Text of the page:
CPLS BC3124: Utopian Literature
Oscar Wilde wrote that “a map of the world that does not include Utopia is not even worth glancing at.” This course reads the concept from Christopher Columbus and Thomas More to the advent of modern socialism. Readings by Campanella, Cavendish, Engels, Bellamy, Gilman, and Portal.
CPLS BC3143: Topics in Comp Lit - Literature & Violence
This course examines the ways in which literary works engage with the matter of violence. The texts have been chosen for the intensity with which they confront the ethical and political dilemmas relation the act of violence, and indeed, the justification of violence. Topics to be considered include terrorism and revolutionary militancy, arguments for and against the death penalty, acts of vengeance, cruelty, and torture. Texts are drawn from a wide variety of cultural, linguistic, and historical contexts - classical Greek tragedy, European literature of the 19th century, works set in Franco-phone Algeria, and in early 20th century China, among others. The course also addresses different genres, including theater, narrative prose, and poetry, as well as photography. Further aspects of the topic will be developed in connection with recent philosophical writing on violence.
CPLS BC3158: Languages of Loss: The Poetry of Mourning
A study of the genre of elegy across time and cultures. Emphasis on how poets express grief and relate to literary traditions. Comparisons of European, Chinese, and American elegies (by Theocritus, Milton, Qu Yuan, Holderlin, Wordsworth, Whitman, Bishop, and others) and discussions of the relationship between singular and collective life.
CPLS BC3510 (Sec. 001 + Sec. 002): Advanced Translation Workshop
Peter Connor (section 001)
Emily Sun (section 002)
A deep immersion in the theory and practice of translation with a focus on translating into English. The first half of the course is devoted to discussing readings in the history of translation theory while translating brief practical exercises; in the second half, translation projects are submitted to the class for critical discussion. The foreign texts for these projects, chosen in consultation with the instructor, will be humanistic, not only literature as conventionally defined (prose fiction and poetry, memoir and travel writing), but also the gamut of text types in the human sciences, including philosophy, history, and ethnography. The aim is not just to translate, but to think deeply about translating, to develop writing practices by drawing on the resources of theory, past and present, and by examining translations written by professionals. In the spring of 2016, the workshop will be offered in two sections by Professor Peter Connor and Professor Emily Sun. The sections will share most of the common readings in the history of translation theory, but Professor Sun's section will emphasize issues specific to translating East Asia. Enrollment in each workshop is limited to 12 students. Admission into the class is by permission of the instructor. CPLT BC 3011 "Introduction to Translation Studies" is a recommended prerequisite, plus, normally, two advanced courses beyond the language requirement in the language from which you intend to translate. Preference will be given to seniors and to comparative literature majors. Please Email firstname.lastname@example.org by 1 December 2015 with the following information: Name, year of graduation, major, college (BC, CU, etc.); a list of courses you have taken in the language from which you intend to translate; any other pertinent courses you have taken; a brief (max 300 word) statement explaining why you wish to take the workshop (this statement is not required if you have taken or are taking CPLT BC3110 Intro to Translation Studies).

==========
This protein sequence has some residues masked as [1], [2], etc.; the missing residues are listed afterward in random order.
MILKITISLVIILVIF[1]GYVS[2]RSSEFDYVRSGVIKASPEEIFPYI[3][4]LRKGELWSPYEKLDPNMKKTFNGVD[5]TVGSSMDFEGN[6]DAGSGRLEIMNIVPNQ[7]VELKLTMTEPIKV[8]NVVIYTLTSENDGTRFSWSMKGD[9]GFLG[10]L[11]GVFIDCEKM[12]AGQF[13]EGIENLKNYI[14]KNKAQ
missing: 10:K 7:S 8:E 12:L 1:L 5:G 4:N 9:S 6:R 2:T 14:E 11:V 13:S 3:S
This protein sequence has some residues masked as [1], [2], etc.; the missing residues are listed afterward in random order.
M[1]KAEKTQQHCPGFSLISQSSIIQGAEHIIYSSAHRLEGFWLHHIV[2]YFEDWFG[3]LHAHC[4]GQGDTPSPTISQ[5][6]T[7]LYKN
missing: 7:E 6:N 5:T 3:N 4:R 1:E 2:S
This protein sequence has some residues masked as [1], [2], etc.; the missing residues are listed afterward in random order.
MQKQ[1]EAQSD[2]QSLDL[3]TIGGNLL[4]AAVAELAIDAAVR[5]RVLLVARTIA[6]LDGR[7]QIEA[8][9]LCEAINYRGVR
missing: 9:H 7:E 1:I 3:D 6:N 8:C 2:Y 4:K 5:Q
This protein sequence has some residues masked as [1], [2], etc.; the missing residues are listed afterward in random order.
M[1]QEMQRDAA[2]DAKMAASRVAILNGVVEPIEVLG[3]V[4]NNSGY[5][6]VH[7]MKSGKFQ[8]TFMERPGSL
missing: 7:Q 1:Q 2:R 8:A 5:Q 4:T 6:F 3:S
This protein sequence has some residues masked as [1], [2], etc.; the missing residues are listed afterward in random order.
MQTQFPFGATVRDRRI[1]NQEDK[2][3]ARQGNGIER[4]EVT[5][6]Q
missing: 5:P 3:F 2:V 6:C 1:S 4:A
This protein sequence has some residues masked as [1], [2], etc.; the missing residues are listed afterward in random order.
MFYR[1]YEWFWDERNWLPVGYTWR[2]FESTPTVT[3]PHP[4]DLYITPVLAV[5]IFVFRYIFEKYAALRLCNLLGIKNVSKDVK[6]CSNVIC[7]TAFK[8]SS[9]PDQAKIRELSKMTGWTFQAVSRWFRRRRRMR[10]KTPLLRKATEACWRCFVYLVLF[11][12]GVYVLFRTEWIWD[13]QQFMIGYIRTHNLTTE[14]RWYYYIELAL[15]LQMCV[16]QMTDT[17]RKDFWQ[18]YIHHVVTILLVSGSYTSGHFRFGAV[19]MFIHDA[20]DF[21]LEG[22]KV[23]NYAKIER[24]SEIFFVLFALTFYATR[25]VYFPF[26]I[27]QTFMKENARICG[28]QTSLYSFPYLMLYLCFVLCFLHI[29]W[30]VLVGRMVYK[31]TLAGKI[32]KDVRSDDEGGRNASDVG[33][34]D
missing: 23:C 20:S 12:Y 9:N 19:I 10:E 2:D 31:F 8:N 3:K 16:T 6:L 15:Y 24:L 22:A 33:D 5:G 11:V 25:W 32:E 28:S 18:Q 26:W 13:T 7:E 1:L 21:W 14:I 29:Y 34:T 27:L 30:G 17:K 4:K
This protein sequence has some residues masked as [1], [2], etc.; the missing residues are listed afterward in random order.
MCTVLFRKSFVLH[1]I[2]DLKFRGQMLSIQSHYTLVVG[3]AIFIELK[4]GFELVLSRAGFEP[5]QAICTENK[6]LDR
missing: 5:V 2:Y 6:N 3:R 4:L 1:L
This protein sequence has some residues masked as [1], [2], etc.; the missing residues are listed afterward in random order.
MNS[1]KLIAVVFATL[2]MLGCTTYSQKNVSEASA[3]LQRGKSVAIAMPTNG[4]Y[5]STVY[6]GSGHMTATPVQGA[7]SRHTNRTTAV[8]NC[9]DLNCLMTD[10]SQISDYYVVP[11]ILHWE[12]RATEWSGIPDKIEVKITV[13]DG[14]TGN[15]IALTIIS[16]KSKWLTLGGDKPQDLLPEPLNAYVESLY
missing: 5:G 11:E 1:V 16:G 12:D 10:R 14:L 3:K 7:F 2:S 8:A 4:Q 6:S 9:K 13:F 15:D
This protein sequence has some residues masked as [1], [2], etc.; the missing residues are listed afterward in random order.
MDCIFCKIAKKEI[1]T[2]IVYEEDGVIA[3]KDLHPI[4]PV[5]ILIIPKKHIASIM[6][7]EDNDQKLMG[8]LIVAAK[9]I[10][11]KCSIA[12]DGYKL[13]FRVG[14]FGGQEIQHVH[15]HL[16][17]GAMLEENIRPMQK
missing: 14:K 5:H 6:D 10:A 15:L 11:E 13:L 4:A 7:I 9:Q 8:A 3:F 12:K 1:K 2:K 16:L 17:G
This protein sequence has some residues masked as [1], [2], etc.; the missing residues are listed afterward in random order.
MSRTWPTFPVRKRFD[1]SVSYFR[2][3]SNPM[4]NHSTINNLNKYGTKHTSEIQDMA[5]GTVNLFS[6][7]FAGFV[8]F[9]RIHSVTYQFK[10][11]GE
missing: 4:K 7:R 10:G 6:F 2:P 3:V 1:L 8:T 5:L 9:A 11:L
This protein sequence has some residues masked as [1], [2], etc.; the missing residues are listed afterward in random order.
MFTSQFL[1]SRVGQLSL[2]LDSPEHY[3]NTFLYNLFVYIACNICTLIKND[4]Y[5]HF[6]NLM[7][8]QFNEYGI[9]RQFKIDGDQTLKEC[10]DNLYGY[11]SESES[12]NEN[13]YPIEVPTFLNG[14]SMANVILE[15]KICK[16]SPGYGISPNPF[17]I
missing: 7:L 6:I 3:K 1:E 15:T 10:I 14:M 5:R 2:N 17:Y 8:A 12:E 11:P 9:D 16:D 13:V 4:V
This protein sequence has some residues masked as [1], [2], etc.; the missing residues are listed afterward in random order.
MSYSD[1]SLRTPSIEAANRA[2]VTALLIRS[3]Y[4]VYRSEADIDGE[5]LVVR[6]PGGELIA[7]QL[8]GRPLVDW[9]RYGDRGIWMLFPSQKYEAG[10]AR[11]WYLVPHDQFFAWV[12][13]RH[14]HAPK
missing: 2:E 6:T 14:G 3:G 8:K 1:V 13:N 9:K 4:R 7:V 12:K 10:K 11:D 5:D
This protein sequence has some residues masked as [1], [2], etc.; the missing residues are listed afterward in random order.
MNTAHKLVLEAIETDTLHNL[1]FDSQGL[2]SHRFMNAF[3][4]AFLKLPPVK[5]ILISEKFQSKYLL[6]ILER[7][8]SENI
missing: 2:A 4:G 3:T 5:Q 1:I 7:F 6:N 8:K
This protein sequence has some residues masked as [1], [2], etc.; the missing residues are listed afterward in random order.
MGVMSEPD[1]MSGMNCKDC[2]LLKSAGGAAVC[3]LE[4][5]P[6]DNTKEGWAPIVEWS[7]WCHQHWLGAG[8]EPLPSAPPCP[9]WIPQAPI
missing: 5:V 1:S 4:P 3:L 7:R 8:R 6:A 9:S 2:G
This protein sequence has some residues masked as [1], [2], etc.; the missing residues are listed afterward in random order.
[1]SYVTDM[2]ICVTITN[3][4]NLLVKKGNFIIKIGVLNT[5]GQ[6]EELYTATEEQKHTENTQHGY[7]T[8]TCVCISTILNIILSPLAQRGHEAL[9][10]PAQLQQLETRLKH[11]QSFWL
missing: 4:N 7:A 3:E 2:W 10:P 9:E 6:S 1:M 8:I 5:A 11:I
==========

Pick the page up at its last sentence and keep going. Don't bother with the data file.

CPLS UN3600: Visual and Verbal Arts
Analysis and discussion of the relation of literature to painting, photography, and film. Emphasis on artistic and literary concepts concerning the visual dimension of narrative and poetic texts from Homer to Burroughs. Explores the role of description, illustration, and montage in realist and modern literature.
CPLS UN3950: Literary Theory
Examination of concepts and assumptions present in contemporary views of literature. Theory of meaning and interpretation (hermeneutics); questions of genre (with discussion of representative examples); a critical analysis of formalist, psychoanalytic, structuralist, post-structuralist, Marxist, and feminist approaches to literature.
CPLS BC3997: Senior Seminar
Designed for students writing a senior thesis and doing advanced research on two central literary fields in the student's major. The course of study and reading material will be determined by the instructor(s) in consultation with students(s).